You have raised very interesting point. In continuation of this thread, a question comes to my mind. Suppose 'A' makes an offer to buy property from 'B' for consideration of Rs. 50 Lakhs. 'B' accepts the offer. The parties agree to carry out the transaction/registration one month later. Do we have all 3 essential elements of a valid contract here? Money transaction has not actually taken place, but offer & its acceptance is there, as also there is clear understanding on consideration. Now suppose 'A' withdraws the offer after 29 days. In the meanwhile 'B' has turned down several lucrative offers from other parties. Withdrawal of offer by 'A' is going to cause financial loss to 'B'. Will 'B' be entitled to sue 'A' in this case?
Is it a condition precedent that the 'consideration' should actually be passed on before the contract is deemed to be valid? (Or the mention of consideration is made with the intent to distinguish commercial deals from promises of charity? Obviously charity would not come under the purview of Contracts Act since there is no consideration, and so a promise to make charity would not be contractually enforceable.) If a contract were to be considered as valid only after the consideration amount is paid, most of the contracts would become defunct because the consideration is generally parted with in stages as the execution of the contractual terms progresses. Does the Contracts Act say how much (percentage) of the consideration should change hands before the contract is considered as valid and enforceable? In the absence of such provision, it should (logically) be sufficient if the consideration amount (reasonable) is agreed upon by the parties although no amount may have actually been paid. (So long as the offer and acceptance fall in 'commercial' transaction category, I would like to believe that a clear mention of the consideration amount should be sufficient to give it the shape of a valid contract. In the absence of a clause giving a right to either or both the parties to revoke the contract midway, I believe it should be considered as an irrevocable contract). I would like to be corrected if this opinion is not in line with what the law says/intends.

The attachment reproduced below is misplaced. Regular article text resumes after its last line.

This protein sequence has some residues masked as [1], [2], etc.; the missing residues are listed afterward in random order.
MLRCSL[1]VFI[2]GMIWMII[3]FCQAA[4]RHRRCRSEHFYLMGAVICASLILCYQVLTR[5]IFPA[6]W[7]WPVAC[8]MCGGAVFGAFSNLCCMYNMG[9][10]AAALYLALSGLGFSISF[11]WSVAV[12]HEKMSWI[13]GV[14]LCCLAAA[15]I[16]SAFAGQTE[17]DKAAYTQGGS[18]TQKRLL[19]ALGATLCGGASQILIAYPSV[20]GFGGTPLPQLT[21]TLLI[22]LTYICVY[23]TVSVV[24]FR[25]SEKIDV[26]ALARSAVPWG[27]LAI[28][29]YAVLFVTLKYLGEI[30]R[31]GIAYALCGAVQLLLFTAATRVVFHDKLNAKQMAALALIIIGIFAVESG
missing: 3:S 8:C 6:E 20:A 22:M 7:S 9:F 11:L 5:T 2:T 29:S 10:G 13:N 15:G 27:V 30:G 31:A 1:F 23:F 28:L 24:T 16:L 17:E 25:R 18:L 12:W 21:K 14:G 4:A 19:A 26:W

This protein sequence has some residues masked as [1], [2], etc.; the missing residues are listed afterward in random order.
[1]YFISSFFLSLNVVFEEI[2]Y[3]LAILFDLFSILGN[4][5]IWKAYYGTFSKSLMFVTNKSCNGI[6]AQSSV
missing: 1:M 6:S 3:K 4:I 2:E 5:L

Similarly, in the case of a job appointment also there are three elements. Offer, acceptance, and mention of salary (consideration). Based on this confirmed (duly offered and accepted) appointment letter, the prospective employee leaves his current job. Subsequently if the offer is withdrawn, the employee would have already left his existing job and therefore he would be subjected to a tangible loss till he finds an alternative, comparable occupation. It would be mockery of justice if the law becomes helpless in such circumstances. Specific relief must be given to the affected party.
Of course, very rarely an employer would do such breach of contract, while the prospective employees seem to do this more often and blatantly. In either of such cases, justice should be done by making the defaulter pay liquidated damages. Unfortunately our judicial system is so sluggish, that people don't even think of knocking the doors of court. If the 'Durbar' system of dispensing quick justice were still in place, perhaps the situation would have been different!
10th August 2018 From India, Mumbai
But before that we need to ensure the following points:
1.If you go to court then another employer can be not hire you
2.Our future may spoil
my view is when you go to join the company, you have to verify the management culture, every management have a own culture, we need to find their character of the management.
I strongly record my point, even though if you joining you never survival there.
Better leave it...and broadcast their company name and cheating to the outside world.
10th August 2018 From India, Chennai
Although I am not a practicing lawyer, yet I feel that the legal position would be somewhat like this:-